They also draw on the work of York University researchers Christian Mesquida and Neil Wiener who claim that the “coalitional aggression” of young males is an advantageous inherited trait because it is the way men gain enough resources to attract a mate. It follows then that the more young men there are in a given population, the more possibility for conflict and war. Mesquida and Wiener’s theories have also been taken seriously by the security community. At a 2001 symposium at the prestigious Woodrow Wilson Center in Washington, D.C., Wiener told the audience that war “is a natural phenomenon, in accord with human nature and part of human nature.” Showing pictures of insurgents from various countries, Mesquida emphasized their commonality as young men. “We see Somalis when, in fact, we should see young men.” (See Woodrow Wilson Center, Environmental Change and Security Project Report, No. 7, 2001).
Biological determinism of this nature reinforces rigid gender definitions, not only for men but for women who by contrast are the weaker, passive sex. It reinforces heterosexism too. But it also plays a more subtle ideological role in naturalizing and rationalizing class differences and neoliberal supremacy. Hudson and den Boer show their political cards when they talk about how reducing social and economic inequalities could reduce the resentment of poor young males and hence intrasocietal violence. Alas, however, they note, “this option is virtually impossible to achieve in a free market economy.” And lest we feel bad about that, we should remember that even if incomes were equalized, surplus males still wouldn’t be able to find spouses. A la World Bank, they argue for a few targeted safety nets.
Indeed, a critical subtext of the book is fear of popular resistance to social and economic injustices. Migrants, who are pathologized throughout the book as ‘transients’, are particularly scary. In addition to their high T levels and low-life habits, ‘transients’ in China, for example, have had the audacity to engage in strikes and other protests over labor grievances. This kind of bare-branch “disruptive behavior” threatens the established social order.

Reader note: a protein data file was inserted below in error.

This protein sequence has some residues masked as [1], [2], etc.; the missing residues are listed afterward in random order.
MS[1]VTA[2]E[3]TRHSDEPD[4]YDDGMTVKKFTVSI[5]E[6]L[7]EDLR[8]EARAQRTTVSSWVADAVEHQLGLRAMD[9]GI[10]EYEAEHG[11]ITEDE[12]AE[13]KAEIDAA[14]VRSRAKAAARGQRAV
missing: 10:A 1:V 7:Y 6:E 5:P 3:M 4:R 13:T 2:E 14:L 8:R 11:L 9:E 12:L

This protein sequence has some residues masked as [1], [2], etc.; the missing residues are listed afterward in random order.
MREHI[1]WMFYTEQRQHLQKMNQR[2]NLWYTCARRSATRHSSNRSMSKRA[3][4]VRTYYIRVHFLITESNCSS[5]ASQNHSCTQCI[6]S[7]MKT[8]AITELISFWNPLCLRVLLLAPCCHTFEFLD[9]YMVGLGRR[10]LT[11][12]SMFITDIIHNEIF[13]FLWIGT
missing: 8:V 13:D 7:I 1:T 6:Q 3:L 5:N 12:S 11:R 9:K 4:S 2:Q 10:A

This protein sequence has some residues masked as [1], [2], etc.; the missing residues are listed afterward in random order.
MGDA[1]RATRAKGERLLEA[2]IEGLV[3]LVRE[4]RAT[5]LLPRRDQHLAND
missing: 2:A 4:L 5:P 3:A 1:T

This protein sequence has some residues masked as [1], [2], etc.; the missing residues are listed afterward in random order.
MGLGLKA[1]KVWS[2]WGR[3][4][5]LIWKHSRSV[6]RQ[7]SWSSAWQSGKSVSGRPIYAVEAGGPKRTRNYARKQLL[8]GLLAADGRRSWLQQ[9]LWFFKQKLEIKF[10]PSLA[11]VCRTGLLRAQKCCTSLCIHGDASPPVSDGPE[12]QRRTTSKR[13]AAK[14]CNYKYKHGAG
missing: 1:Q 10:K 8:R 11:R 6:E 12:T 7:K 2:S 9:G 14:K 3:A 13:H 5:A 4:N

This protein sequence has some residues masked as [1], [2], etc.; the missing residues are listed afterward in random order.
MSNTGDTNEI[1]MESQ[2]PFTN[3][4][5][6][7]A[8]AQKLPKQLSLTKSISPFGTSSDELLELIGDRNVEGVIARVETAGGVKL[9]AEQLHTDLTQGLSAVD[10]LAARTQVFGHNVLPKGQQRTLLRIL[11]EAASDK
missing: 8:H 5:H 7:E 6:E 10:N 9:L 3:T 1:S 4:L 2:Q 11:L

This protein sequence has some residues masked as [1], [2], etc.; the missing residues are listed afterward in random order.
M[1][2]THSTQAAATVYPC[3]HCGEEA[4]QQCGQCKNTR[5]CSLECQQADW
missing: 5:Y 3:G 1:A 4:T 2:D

It remains to be seen just how long-lasting this book’s influence will be in security circles. Though conservative, it plays to liberal interests concerned about the very real problem of distorted sex ratios in Asia. Therein lays the danger. In the name of women’s rights, it could make more palatable the continuing stereotyping and scapegoating of young men in the global south and migrants in the global north. Just the term ‘bare branches’ is deeply dehumanizing, robbing young men of both identity and agency and reducing their behavior to a function of testosterone.
State violence often depends on such dehumanization. In France during the recent riots, Interior Minister Nicolas Sarkozy referred to the young males involved as “la racaille,” a derogatory term which is worse than scum, denoting subhuman and inherently evil and criminal. Sarkozy said he planned to “karcherize” them – sand-blast, water-blast them off the face of French society. “To apply this term to young human beings and proffer it as a strategy is a verbally fascist insult and, as a policy proposed by an Interior Minister, is about as close as one can get to hollering ‘ethnic cleansing’ without actually saying so,” writes Doug Ireland. (“Why is France Burning?” November 6, 2005, http://direland.typepad.com). In Chechnya, meanwhile, the International Helsinki Federation has charged the Russian army of abducting and murdering young males in a deliberate process of “thinning out a population of young men.”
In India, many progressive activists are fighting against son preference and sex selection, and the population control policies that reinforce them, because they violate the human rights of women and girls. They do not employ the dangerous rhetoric of ‘bare branches’ or appeal to spurious national security fears. Their struggles deserve international support and that includes openly challenging the premises of this disturbing book.
Betsy Hartmann is co-editor with Banu Subramaniam and Charles Zerner of Making Threats: Biofears and Environmental Anxieties (Rowman and Littlefield, 2005). She directs the Population and Development Program at Hampshire College in Amherst, MA.